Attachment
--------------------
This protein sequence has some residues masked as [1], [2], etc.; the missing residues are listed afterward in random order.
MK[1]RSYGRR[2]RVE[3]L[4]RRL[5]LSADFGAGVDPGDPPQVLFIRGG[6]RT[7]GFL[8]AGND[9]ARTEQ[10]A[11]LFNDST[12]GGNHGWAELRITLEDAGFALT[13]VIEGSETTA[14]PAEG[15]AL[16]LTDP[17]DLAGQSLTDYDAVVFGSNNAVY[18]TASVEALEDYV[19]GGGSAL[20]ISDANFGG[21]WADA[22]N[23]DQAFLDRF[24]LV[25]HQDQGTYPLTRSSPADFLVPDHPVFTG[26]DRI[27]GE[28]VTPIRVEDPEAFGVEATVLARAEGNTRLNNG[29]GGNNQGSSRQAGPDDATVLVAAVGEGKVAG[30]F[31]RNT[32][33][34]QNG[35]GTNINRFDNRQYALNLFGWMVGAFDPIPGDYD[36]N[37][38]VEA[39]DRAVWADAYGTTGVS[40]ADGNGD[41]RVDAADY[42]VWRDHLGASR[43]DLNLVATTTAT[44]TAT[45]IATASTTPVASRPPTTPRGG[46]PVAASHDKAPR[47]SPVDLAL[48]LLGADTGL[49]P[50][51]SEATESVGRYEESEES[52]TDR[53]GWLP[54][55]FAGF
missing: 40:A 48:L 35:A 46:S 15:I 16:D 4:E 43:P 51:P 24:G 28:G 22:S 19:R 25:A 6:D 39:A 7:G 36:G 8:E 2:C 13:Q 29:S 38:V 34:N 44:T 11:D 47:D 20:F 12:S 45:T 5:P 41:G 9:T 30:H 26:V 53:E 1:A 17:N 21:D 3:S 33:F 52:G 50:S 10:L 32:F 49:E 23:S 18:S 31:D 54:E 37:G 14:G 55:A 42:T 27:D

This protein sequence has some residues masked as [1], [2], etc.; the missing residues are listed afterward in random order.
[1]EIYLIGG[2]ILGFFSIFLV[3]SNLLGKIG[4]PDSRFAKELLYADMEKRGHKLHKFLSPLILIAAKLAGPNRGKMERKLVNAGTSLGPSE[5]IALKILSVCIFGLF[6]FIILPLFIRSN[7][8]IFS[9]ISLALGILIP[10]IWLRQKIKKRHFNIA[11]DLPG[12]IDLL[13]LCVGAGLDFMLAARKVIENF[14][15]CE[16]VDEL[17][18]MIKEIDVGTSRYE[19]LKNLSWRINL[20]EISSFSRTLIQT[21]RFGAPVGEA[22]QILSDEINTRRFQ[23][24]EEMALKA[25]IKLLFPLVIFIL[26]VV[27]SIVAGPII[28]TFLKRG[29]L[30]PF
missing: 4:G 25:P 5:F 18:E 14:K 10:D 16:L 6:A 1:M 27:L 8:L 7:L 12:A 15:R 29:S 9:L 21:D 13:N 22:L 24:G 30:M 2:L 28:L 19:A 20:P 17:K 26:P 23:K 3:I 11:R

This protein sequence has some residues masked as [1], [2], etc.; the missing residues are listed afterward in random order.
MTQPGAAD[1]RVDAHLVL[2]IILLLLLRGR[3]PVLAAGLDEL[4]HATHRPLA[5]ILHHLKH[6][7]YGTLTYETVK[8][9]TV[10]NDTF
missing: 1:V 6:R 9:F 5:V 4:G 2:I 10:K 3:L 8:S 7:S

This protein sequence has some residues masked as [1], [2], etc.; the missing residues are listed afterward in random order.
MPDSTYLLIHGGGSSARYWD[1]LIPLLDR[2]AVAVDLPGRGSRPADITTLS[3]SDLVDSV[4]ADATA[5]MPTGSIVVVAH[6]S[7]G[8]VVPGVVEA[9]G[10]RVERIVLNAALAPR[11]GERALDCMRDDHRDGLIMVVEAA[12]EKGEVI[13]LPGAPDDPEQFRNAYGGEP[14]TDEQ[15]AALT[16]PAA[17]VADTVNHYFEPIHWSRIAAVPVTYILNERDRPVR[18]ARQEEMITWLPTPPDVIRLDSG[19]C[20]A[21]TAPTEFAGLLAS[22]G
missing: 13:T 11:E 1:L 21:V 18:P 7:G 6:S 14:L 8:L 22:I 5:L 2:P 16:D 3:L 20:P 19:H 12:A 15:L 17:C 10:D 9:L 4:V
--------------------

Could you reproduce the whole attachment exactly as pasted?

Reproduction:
This protein sequence has some residues masked as [1], [2], etc.; the missing residues are listed afterward in random order.
MK[1]RSYGRR[2]RVE[3]L[4]RRL[5]LSADFGAGVDPGDPPQVLFIRGG[6]RT[7]GFL[8]AGND[9]ARTEQ[10]A[11]LFNDST[12]GGNHGWAELRITLEDAGFALT[13]VIEGSETTA[14]PAEG[15]AL[16]LTDP[17]DLAGQSLTDYDAVVFGSNNAVY[18]TASVEALEDYV[19]GGGSAL[20]ISDANFGG[21]WADA[22]N[23]DQAFLDRF[24]LV[25]HQDQGTYPLTRSSPADFLVPDHPVFTG[26]DRI[27]GE[28]VTPIRVEDPEAFGVEATVLARAEGNTRLNNG[29]GGNNQGSSRQAGPDDATVLVAAVGEGKVAG[30]F[31]RNT[32][33][34]QNG[35]GTNINRFDNRQYALNLFGWMVGAFDPIPGDYD[36]N[37][38]VEA[39]DRAVWADAYGTTGVS[40]ADGNGD[41]RVDAADY[42]VWRDHLGASR[43]DLNLVATTTAT[44]TAT[45]IATASTTPVASRPPTTPRGG[46]PVAASHDKAPR[47]SPVDLAL[48]LLGADTGL[49]P[50][51]SEATESVGRYEESEES[52]TDR[53]GWLP[54][55]FAGF
missing: 40:A 48:L 35:A 46:S 15:I 16:D 4:E 43:P 51:P 24:G 28:G 22:S 19:R 25:A 6:D 39:A 7:G 36:G 8:E 2:C 13:Q 29:S 38:V 34:N 44:T 11:D 47:D 20:F 12:S 45:T 5:P 41:G 9:T 30:H 26:V 53:E 1:A 17:N 21:D 3:S 33:F 52:G 50:S 10:L 32:F 49:E 23:S 18:S 31:D 54:E 37:G 14:G 55:A 42:T 27:D

This protein sequence has some residues masked as [1], [2], etc.; the missing residues are listed afterward in random order.
[1]EIYLIGG[2]ILGFFSIFLV[3]SNLLGKIG[4]PDSRFAKELLYADMEKRGHKLHKFLSPLILIAAKLAGPNRGKMERKLVNAGTSLGPSE[5]IALKILSVCIFGLF[6]FIILPLFIRSN[7][8]IFS[9]ISLALGILIP[10]IWLRQKIKKRHFNIA[11]DLPG[12]IDLL[13]LCVGAGLDFMLAARKVIENF[14][15]CE[16]VDEL[17][18]MIKEIDVGTSRYE[19]LKNLSWRINL[20]EISSFSRTLIQT[21]RFGAPVGEA[22]QILSDEINTRRFQ[23][24]EEMALKA[25]IKLLFPLVIFIL[26]VV[27]SIVAGPII[28]TFLKRG[29]L[30]PF
missing: 4:G 25:P 5:F 18:E 14:K 10:D 16:L 6:A 1:M 27:L 8:L 7:L 12:A 15:R 29:S 9:L 21:D 13:N 22:L 24:G 30:M 2:L 28:L 19:A 20:P 17:K 26:P 23:K 3:I 11:R

This protein sequence has some residues masked as [1], [2], etc.; the missing residues are listed afterward in random order.
MTQPGAAD[1]RVDAHLVL[2]IILLLLLRGR[3]PVLAAGLDEL[4]HATHRPLA[5]ILHHLKH[6][7]YGTLTYETVK[8][9]TV[10]NDTF
missing: 1:V 6:R 9:F 5:V 4:G 2:I 10:K 3:L 8:S 7:S

This protein sequence has some residues masked as [1], [2], etc.; the missing residues are listed afterward in random order.
MPDSTYLLIHGGGSSARYWD[1]LIPLLDR[2]AVAVDLPGRGSRPADITTLS[3]SDLVDSV[4]ADATA[5]MPTGSIVVVAH[6]S[7]G[8]VVPGVVEA[9]G[10]RVERIVLNAALAPR[11]GERALDCMRDDHRDGLIMVVEAA[12]EKGEVI[13]LPGAPDDPEQFRNAYGGEP[14]TDEQ[15]AALT[16]PAA[17]VADTVNHYFEPIHWSRIAAVPVTYILNERDRPVR[18]ARQEEMITWLPTPPDVIRLDSG[19]C[20]A[21]TAPTEFAGLLAS[22]G
missing: 13:T 11:E 1:L 21:V 18:P 7:G 6:S 14:L 8:L 22:I 5:L 2:P 16:D 3:L 20:P 19:H 12:A 15:L 17:C 10:D 9:L 4:V